Enabling or Disabling PSRemoting Access Denied

In current versions of Windows we have the Disable-PSRemoting and Enable-PSRemoting cmdlets.  On one AD FS 2016 lab system, I was not able to run these commands.  They would both generate an access denied error.

Disable-PSRemoting and Enable-PSRemoting Cmdlets - Access Denied

For the search engines:

Disable-PSRemoting -Force
WARNING: Disabling the session configurations does not undo all the changes made by the Enable-PSRemoting or
Enable-PSSessionConfiguration cmdlet. You might have to manually undo the changes by following these steps:
1. Stop and disable the WinRM service.
2. Delete the listener that accepts requests on any IP address.
3. Disable the firewall exceptions for WS-Management communications.
4. Restore the value of the LocalAccountTokenFilterPolicy to 0, which restricts remote access to members of the
Administrators group on the computer.
remove-item : Access is denied.
At line:69 char:21
+ ...                   remove-item -path "$securityIDPath" -recurse -force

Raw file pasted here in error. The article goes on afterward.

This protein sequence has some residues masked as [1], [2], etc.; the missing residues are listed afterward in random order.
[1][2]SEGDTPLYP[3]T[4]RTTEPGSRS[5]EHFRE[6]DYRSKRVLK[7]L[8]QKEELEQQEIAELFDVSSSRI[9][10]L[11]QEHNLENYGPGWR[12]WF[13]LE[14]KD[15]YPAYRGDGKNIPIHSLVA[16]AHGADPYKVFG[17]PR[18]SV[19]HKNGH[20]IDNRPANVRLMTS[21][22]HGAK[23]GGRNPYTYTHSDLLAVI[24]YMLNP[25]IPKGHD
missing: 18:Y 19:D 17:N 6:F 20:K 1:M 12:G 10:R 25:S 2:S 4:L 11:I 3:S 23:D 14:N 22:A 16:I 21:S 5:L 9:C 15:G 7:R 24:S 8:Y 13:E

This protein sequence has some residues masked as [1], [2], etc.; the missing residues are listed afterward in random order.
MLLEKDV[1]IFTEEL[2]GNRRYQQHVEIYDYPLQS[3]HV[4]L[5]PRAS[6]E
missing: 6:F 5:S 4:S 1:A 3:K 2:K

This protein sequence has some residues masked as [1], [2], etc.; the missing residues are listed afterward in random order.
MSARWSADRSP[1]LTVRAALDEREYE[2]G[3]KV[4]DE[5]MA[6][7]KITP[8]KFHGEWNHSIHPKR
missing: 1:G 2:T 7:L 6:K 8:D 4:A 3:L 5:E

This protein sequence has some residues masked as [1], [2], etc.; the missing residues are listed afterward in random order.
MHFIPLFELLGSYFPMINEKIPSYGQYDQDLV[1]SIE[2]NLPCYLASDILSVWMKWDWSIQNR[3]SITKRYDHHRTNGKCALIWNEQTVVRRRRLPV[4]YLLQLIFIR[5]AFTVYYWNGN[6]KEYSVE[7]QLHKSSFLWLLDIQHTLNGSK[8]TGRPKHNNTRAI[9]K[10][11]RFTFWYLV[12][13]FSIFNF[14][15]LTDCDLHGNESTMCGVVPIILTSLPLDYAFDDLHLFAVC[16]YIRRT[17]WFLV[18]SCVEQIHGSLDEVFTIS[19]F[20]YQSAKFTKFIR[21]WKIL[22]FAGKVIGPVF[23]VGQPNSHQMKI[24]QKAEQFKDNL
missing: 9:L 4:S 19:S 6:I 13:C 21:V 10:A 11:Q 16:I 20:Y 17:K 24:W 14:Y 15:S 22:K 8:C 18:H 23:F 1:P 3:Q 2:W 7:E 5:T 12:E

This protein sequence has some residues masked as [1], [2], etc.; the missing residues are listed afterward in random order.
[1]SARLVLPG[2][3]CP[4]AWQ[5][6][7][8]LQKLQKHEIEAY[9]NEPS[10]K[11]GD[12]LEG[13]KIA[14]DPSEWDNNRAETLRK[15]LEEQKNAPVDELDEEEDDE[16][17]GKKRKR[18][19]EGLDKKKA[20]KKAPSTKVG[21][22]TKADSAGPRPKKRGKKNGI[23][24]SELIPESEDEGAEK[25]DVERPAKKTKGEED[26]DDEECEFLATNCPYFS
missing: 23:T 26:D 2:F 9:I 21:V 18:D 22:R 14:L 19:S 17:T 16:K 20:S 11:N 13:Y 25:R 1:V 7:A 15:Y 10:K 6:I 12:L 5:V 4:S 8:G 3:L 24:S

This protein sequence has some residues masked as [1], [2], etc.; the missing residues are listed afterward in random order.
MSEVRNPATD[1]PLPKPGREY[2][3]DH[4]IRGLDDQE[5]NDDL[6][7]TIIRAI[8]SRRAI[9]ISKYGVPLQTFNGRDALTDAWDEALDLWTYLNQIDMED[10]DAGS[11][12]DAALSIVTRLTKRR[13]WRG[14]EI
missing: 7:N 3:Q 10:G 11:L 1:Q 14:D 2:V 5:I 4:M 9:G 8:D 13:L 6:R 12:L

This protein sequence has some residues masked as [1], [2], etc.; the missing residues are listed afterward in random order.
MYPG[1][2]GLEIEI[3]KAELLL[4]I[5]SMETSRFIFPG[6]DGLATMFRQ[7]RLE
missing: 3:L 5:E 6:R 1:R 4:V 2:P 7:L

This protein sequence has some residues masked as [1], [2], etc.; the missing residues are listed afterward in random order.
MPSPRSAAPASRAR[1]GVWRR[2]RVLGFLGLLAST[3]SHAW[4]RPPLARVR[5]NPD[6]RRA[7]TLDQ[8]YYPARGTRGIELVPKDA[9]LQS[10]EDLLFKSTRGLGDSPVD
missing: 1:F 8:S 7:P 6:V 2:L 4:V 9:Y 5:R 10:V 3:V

+                       ~~~~~~~~~~~~~~~~~~~~~~~~~~~~~~~~~~~~~~~~~~~~~~~~~~~
+ CategoryInfo          : NotSpecified: (:) [Remove-Item], InvalidOperationException
+ FullyQualifiedErrorId : System.InvalidOperationException,Microsoft.PowerShell.Commands.RemoveItemCommand

new-item : Access is denied.
At line:74 char:21
+                     new-item -path "$securityPath" -Sddl $sddl -force
+                     ~~~~~~~~~~~~~~~~~~~~~~~~~~~~~~~~~~~~~~~~~~~~~~~~~
+ CategoryInfo          : NotSpecified: (:) [New-Item], InvalidOperationException
+ FullyQualifiedErrorId : System.InvalidOperationException,Microsoft.PowerShell.Commands.NewItemCommand

PS C:>
PS C:> Enable-PSRemoting -Force
remove-item : Access is denied.
At line:69 char:21
+ ...                   remove-item -path "$securityIDPath" -recurse -force
+                       ~~~~~~~~~~~~~~~~~~~~~~~~~~~~~~~~~~~~~~~~~~~~~~~~~~~
+ CategoryInfo          : NotSpecified: (:) [Remove-Item], InvalidOperationException
+ FullyQualifiedErrorId : System.InvalidOperationException,Microsoft.PowerShell.Commands.RemoveItemCommand

Looking at access denied errors in Sysinternal's Process Monitor we can see that there were issues writing to the registry.

Sysinternal Process Monitor - Filter to Show Access Denied Only

Specifically this was under the key:


PSRemoting should be enabled by  default on current Windows builds.  This should be verified prior to installing AD FS.



Rhoderick Milne [MSFT]


  1. I have exactly this problem with Enable-PSremoting, and the same registry access error, but how do you resolve that?

Leave a Reply

Your email address will not be published. Required fields are marked *